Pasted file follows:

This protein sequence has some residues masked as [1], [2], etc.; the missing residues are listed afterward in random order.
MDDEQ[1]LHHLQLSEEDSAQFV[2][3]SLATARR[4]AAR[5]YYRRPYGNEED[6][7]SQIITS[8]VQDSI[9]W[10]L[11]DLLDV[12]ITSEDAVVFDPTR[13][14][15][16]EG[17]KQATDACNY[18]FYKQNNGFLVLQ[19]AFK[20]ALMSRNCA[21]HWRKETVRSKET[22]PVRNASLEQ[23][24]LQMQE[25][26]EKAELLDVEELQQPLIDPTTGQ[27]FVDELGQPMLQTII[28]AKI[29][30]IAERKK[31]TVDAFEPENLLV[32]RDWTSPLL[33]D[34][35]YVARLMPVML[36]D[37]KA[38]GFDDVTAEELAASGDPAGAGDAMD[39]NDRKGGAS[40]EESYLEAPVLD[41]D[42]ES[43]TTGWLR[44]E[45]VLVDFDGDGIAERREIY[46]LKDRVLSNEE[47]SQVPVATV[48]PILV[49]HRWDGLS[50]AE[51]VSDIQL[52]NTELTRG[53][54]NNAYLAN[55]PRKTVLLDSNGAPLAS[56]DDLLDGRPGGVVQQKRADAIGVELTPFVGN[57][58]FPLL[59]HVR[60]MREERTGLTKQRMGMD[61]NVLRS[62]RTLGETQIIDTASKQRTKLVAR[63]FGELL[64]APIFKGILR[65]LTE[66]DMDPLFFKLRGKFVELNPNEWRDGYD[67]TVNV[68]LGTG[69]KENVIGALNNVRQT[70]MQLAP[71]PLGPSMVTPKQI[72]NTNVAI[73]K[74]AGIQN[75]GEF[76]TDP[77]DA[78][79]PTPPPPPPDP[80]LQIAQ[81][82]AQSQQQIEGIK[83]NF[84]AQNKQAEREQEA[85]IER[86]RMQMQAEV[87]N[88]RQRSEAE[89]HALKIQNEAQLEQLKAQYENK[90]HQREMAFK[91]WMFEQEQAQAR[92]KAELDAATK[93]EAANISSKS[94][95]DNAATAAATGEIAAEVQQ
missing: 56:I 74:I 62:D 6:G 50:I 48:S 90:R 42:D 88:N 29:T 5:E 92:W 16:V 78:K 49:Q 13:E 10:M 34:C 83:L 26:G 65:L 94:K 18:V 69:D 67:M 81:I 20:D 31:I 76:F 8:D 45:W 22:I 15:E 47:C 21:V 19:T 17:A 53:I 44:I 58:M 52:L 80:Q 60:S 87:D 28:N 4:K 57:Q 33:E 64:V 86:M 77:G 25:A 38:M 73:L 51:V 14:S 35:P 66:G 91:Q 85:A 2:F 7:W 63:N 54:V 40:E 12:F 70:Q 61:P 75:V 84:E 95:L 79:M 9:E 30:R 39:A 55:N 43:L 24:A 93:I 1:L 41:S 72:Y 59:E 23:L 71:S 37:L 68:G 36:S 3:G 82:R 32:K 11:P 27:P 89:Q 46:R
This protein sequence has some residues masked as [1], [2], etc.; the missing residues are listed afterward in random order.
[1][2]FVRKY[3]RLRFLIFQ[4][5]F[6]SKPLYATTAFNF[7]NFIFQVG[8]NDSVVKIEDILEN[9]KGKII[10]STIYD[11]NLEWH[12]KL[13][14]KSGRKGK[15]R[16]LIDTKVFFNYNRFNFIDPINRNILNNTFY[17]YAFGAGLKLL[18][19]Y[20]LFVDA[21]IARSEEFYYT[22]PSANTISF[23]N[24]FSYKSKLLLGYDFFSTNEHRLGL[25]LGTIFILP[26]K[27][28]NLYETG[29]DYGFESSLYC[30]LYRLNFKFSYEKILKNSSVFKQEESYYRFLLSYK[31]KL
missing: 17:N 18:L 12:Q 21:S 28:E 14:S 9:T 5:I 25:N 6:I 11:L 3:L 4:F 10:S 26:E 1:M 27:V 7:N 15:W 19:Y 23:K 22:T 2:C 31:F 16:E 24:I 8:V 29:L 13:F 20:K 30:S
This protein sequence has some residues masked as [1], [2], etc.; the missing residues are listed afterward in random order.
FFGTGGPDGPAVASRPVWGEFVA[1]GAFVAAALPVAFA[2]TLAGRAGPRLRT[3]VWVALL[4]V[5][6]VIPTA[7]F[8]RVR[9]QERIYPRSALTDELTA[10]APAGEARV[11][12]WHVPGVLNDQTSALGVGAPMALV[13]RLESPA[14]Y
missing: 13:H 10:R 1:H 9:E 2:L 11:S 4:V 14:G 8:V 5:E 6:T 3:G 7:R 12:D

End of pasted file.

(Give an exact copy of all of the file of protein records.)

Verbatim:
This protein sequence has some residues masked as [1], [2], etc.; the missing residues are listed afterward in random order.
MDDEQ[1]LHHLQLSEEDSAQFV[2][3]SLATARR[4]AAR[5]YYRRPYGNEED[6][7]SQIITS[8]VQDSI[9]W[10]L[11]DLLDV[12]ITSEDAVVFDPTR[13][14][15][16]EG[17]KQATDACNY[18]FYKQNNGFLVLQ[19]AFK[20]ALMSRNCA[21]HWRKETVRSKET[22]PVRNASLEQ[23][24]LQMQE[25][26]EKAELLDVEELQQPLIDPTTGQ[27]FVDELGQPMLQTII[28]AKI[29][30]IAERKK[31]TVDAFEPENLLV[32]RDWTSPLL[33]D[34][35]YVARLMPVML[36]D[37]KA[38]GFDDVTAEELAASGDPAGAGDAMD[39]NDRKGGAS[40]EESYLEAPVLD[41]D[42]ES[43]TTGWLR[44]E[45]VLVDFDGDGIAERREIY[46]LKDRVLSNEE[47]SQVPVATV[48]PILV[49]HRWDGLS[50]AE[51]VSDIQL[52]NTELTRG[53][54]NNAYLAN[55]PRKTVLLDSNGAPLAS[56]DDLLDGRPGGVVQQKRADAIGVELTPFVGN[57][58]FPLL[59]HVR[60]MREERTGLTKQRMGMD[61]NVLRS[62]RTLGETQIIDTASKQRTKLVAR[63]FGELL[64]APIFKGILR[65]LTE[66]DMDPLFFKLRGKFVELNPNEWRDGYD[67]TVNV[68]LGTG[69]KENVIGALNNVRQT[70]MQLAP[71]PLGPSMVTPKQI[72]NTNVAI[73]K[74]AGIQN[75]GEF[76]TDP[77]DA[78][79]PTPPPPPPDP[80]LQIAQ[81][82]AQSQQQIEGIK[83]NF[84]AQNKQAEREQEA[85]IER[86]RMQMQAEV[87]N[88]RQRSEAE[89]HALKIQNEAQLEQLKAQYENK[90]HQREMAFK[91]WMFEQEQAQAR[92]KAELDAATK[93]EAANISSKS[94][95]DNAATAAATGEIAAEVQQ
missing: 56:I 74:I 62:D 6:G 50:I 48:S 90:R 42:D 88:N 29:T 5:E 92:W 16:V 78:K 49:Q 13:E 10:M 34:C 83:L 26:G 65:L 94:K 18:V 69:D 67:M 81:I 20:D 31:I 76:F 8:D 45:W 22:I 15:E 47:C 21:V 19:T 17:A 53:I 44:I 58:M 52:L 80:Q 60:S 87:D 28:N 4:K 57:Q 33:E 64:V 86:M 77:G 25:A 38:M 73:L 51:V 14:S 35:P 66:G 91:Q 85:A 2:F 7:W 63:N 54:V 40:E 12:F 70:Q 61:P 75:V 84:E 95:L 79:M 9:E 30:R 39:A 55:N 43:L 24:A 93:I 1:L 41:S 72:Y 59:E 23:L 71:S 37:L 68:G 36:S 3:G 82:R 32:K 11:P 27:P 89:Q 46:R
This protein sequence has some residues masked as [1], [2], etc.; the missing residues are listed afterward in random order.
[1][2]FVRKY[3]RLRFLIFQ[4][5]F[6]SKPLYATTAFNF[7]NFIFQVG[8]NDSVVKIEDILEN[9]KGKII[10]STIYD[11]NLEWH[12]KL[13][14]KSGRKGK[15]R[16]LIDTKVFFNYNRFNFIDPINRNILNNTFY[17]YAFGAGLKLL[18][19]Y[20]LFVDA[21]IARSEEFYYT[22]PSANTISF[23]N[24]FSYKSKLLLGYDFFSTNEHRLGL[25]LGTIFILP[26]K[27][28]NLYETG[29]DYGFESSLYC[30]LYRLNFKFSYEKILKNSSVFKQEESYYRFLLSYK[31]KL
missing: 17:N 18:L 12:Q 21:S 28:E 14:S 9:T 5:I 25:N 6:I 11:L 3:L 4:F 10:S 26:E 1:M 27:V 7:N 15:W 19:Y 23:K 22:T 2:C 31:F 16:E 24:I 8:V 29:L 13:F 20:K 30:S
This protein sequence has some residues masked as [1], [2], etc.; the missing residues are listed afterward in random order.
FFGTGGPDGPAVASRPVWGEFVA[1]GAFVAAALPVAFA[2]TLAGRAGPRLRT[3]VWVALL[4]V[5][6]VIPTA[7]F[8]RVR[9]QERIYPRSALTDELTA[10]APAGEARV[11][12]WHVPGVLNDQTSALGVGAPMALV[13]RLESPA[14]Y
missing: 13:H 10:R 1:H 9:E 2:L 11:S 4:V 14:G 8:V 5:E 6:T 3:G 7:R 12:D